Mental Health and Well-Being

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Transitioning to college comes with new and exciting experiences. You might be away from your support system for the first time, balancing classes, meeting new people, and navigating a new environment. Think about your strengths and how you have coped in the past. Knowing how to deal with life’s challenges before they happen can help you feel more confident and grounded.  

Sammy painting with the words "you are loved: on the art piece.png


Stress is the body's response to any demand or pressure. These demands are called stressors. For example, a lion chasing you is a stressor. A pounding heartbeat and sweat is the physical manifestation of stress. Stress is a biological and normal response to a stressor, it actually helps us combat the stressor by making us more focused or providing adrenaline. It can help you deal with a tense situation, study harder for an exam, or keep focused on an important project.  However, when stressors in your life are constant, it can take a toll on your mental and physical health. 


Anxiety is a feeling of fear or dread that can arise during a stressful situation. Sometimes it can be hard to pinpoint where your anxiety is coming from. However, if you feel as though anxiety is a constant presence in your life, know that you can speak with a CAPS counselor on campus. 

Sadness vs. Depression

Feeling sad is very different from depression. Sadness is a reaction to something in your life such as a breakup, a bad grade, or the loss of a loved one. When you’re feeling sad you might cry or talk to loved ones about how you’re feeling, but you start to feel better after a few days or weeks. Sometimes people describe their sadness as depression, but it is important to know that clinical depression is different from feeling sad. 

Clinical depression is diagnosed by a mental health care professional and has symptoms that last much longer than sadness. It has physical and emotional symptoms and cannot be wished away; people with depression can't just "pull themselves together." Depression can make it challenging to follow through on responsibilities or engage in the fun activities you love.  The good news is that depression can be treated, and people can recover.

Some signs of depression to look for in yourself or others:

  • Feeling hopeless

  • Loss of interest in things someone used to enjoy 

  • Fatigue, sleeping too much, or not sleeping enough

  • Irritability 

  • Changes in appetite (eating more or less)

  • Fluctuating emotions 

  • Thoughts about self harm or engaging in self harm 

  • Isolation 

  • Thoughts of suicidality 

Action Steps

  • Understand that you are not alone. Mental health is something many college students struggle with. There is support for you on and off campus. 

  • Move your body in a way that feels good. If that means a 20 minute walk through campus, great! It could also mean a 5 mile run, some light stretching, or dancing to your favorite song. 

  • Find community on campus and maintain relationships from home. Look for organizations on campus with themes related to your interests. Schedule a weekly FaceTime with your best friend from high school.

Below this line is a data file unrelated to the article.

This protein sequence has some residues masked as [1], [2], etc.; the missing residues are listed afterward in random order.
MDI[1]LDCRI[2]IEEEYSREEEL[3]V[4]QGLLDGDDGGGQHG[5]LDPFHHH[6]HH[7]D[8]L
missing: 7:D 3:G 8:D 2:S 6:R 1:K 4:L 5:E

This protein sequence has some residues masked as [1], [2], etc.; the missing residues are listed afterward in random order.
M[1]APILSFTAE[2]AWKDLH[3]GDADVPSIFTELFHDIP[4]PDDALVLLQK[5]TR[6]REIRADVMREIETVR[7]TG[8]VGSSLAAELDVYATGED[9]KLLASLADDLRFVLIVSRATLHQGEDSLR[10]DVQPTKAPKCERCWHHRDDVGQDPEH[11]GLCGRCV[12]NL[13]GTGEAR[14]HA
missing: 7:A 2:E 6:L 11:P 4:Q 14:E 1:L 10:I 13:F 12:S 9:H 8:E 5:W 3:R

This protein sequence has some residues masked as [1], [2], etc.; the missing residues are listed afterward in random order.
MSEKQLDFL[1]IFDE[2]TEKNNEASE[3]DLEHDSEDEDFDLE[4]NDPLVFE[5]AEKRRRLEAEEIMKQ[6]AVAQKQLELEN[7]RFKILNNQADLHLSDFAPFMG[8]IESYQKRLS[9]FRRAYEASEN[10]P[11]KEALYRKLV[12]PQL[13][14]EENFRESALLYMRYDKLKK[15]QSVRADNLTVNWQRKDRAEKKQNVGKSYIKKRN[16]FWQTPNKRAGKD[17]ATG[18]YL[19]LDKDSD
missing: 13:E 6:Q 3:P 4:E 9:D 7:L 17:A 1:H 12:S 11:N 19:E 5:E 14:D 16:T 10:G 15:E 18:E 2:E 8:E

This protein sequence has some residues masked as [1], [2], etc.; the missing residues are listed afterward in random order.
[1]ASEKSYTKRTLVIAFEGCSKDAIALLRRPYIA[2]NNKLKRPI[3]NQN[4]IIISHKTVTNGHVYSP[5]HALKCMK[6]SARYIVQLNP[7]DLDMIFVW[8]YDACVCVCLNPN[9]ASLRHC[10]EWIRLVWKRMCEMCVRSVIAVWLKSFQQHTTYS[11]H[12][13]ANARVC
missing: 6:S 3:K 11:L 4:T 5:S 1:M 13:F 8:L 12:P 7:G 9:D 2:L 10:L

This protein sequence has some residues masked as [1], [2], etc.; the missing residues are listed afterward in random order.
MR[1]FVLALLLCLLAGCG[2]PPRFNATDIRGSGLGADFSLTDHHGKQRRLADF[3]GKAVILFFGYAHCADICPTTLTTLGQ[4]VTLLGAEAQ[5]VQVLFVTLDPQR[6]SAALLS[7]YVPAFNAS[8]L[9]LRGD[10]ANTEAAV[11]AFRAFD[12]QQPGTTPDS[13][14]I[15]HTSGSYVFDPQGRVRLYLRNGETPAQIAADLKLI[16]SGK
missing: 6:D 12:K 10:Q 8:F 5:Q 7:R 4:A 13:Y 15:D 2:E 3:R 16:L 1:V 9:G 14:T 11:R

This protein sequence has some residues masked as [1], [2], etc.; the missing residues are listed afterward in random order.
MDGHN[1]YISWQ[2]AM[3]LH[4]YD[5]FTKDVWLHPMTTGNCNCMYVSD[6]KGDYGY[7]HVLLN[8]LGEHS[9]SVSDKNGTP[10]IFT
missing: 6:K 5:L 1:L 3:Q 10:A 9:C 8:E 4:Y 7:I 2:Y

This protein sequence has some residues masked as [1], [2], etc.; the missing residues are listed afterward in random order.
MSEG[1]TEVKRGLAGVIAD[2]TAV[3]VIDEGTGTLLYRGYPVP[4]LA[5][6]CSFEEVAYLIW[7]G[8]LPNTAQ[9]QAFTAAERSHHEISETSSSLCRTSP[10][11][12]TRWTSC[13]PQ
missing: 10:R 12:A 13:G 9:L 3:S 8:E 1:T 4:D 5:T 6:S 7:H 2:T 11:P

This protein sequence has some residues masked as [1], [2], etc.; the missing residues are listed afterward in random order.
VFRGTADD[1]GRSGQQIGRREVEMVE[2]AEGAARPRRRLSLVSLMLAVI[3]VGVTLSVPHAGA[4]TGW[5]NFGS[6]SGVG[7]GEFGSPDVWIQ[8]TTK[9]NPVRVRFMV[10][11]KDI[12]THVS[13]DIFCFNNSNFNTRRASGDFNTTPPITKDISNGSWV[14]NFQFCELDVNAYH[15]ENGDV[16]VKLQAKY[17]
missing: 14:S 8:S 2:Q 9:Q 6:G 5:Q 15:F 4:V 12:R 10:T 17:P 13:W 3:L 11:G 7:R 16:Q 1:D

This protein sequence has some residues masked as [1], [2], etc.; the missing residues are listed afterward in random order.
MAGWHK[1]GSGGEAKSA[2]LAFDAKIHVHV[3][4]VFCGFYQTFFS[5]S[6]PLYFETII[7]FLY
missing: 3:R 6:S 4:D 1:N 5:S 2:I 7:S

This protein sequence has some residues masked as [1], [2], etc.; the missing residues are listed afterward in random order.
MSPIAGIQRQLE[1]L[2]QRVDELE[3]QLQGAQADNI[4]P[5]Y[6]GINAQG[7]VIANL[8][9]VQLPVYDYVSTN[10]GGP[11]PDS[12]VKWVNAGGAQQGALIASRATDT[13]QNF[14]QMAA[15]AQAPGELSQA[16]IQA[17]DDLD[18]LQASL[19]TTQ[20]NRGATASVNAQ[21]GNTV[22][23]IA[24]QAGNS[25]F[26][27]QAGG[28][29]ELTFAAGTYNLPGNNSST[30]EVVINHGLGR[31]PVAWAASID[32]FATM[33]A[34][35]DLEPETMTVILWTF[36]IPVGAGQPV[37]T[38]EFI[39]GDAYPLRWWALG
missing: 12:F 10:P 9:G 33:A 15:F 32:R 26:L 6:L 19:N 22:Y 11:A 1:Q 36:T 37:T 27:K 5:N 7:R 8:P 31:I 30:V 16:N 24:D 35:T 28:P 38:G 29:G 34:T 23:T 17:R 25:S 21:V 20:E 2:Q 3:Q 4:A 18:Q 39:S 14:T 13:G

• Identify what may be causing your stress. Determine what steps you can take to reduce stressors, such as changing schedules, using self-relaxation techniques, and setting realistic goals for yourself.

  • Talk to someone you can trust, such as a peer, parent, doctor, counselor, religious leader, resident assistant, or teacher. Some people find that sharing their feelings with someone they trust and who recognizes what they’re going through helps them feel better.

  • Visit the health center, and discuss concerns with a health professional. If the health professional advises treatment, follow instructions. Watch out for side effects, and attend follow-up appointments to assess improvement. If you don't feel any better after 4-6 weeks, tell your health professional.

  • If you or someone you know is considering suicide, call the suicide hotline at 988.


National Suicide Prevention Lifeline
A 24–hour, toll-free suicide prevention service available to ANYONE in suicidal crisis. 
Dial 988

Crisis Text Line 
Text HOME to 741741 from anywhere, anytime. Crisis Text Line is here for any crisis. A live, trained Crisis Counselor receives the text and responds, all from our secure online platform. The volunteer Crisis Counselor will help you move from a hot moment to a cool moment.

How to use Crisis textline, text HOME to 741741

UCSC Campus Mobile Crisis Team
Hours of operation: Monday–Tuesday, 2:00 PM–12 midnight and Wednesday–Sunday, 12 noon–12 midnight. When they are not available, you will have the option to speak with Counseling and Psychological Services or the UCSC Dispatch.If you or someone you know is experiencing a life threatening emergency, please dial 911.


UCSC Counseling & Psychological Services


Mental Health is Health
Provides a resource center with information on various mental health issues facing young people.

Active Minds
Active Minds is the leading nonprofit organization that empowers students to speak openly about mental health in order to educate others and encourage help-seeking.  We are changing the culture on campuses and in the community by providing information, leadership opportunities and advocacy training to the next generation.

Tips for Coping with Stress

Mental Health Social Media Accounts
@strugglecare on TikTok– household tips for mental health/illness